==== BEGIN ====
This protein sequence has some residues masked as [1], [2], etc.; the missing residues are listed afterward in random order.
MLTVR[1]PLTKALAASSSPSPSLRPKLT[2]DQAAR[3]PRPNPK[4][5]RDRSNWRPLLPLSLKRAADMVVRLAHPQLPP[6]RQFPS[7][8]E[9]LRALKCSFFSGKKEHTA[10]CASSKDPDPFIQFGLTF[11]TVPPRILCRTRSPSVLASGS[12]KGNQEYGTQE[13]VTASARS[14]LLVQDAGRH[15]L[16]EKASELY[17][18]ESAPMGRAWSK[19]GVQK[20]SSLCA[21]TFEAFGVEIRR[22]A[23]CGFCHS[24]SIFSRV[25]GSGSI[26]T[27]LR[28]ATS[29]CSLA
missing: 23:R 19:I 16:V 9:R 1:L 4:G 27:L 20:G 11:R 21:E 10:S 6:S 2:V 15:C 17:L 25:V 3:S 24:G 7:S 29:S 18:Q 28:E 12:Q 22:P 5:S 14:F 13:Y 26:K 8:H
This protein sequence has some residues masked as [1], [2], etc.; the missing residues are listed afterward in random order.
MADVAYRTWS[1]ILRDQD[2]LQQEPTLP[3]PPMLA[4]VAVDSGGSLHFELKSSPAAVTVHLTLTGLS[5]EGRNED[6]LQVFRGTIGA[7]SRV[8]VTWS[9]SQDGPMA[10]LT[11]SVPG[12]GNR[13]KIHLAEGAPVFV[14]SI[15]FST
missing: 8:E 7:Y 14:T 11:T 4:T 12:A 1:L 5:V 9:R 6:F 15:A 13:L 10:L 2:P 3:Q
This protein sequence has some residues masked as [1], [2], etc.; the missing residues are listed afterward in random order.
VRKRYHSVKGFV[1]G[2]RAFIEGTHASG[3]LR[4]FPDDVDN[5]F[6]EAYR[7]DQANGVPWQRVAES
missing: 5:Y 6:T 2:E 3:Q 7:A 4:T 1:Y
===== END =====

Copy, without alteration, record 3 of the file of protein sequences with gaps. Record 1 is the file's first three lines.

This protein sequence has some residues masked as [1], [2], etc.; the missing residues are listed afterward in random order.
VRKRYHSVKGFV[1]G[2]RAFIEGTHASG[3]LR[4]FPDDVDN[5]F[6]EAYR[7]DQANGVPWQRVAES
missing: 5:Y 6:T 2:E 3:Q 7:A 4:T 1:Y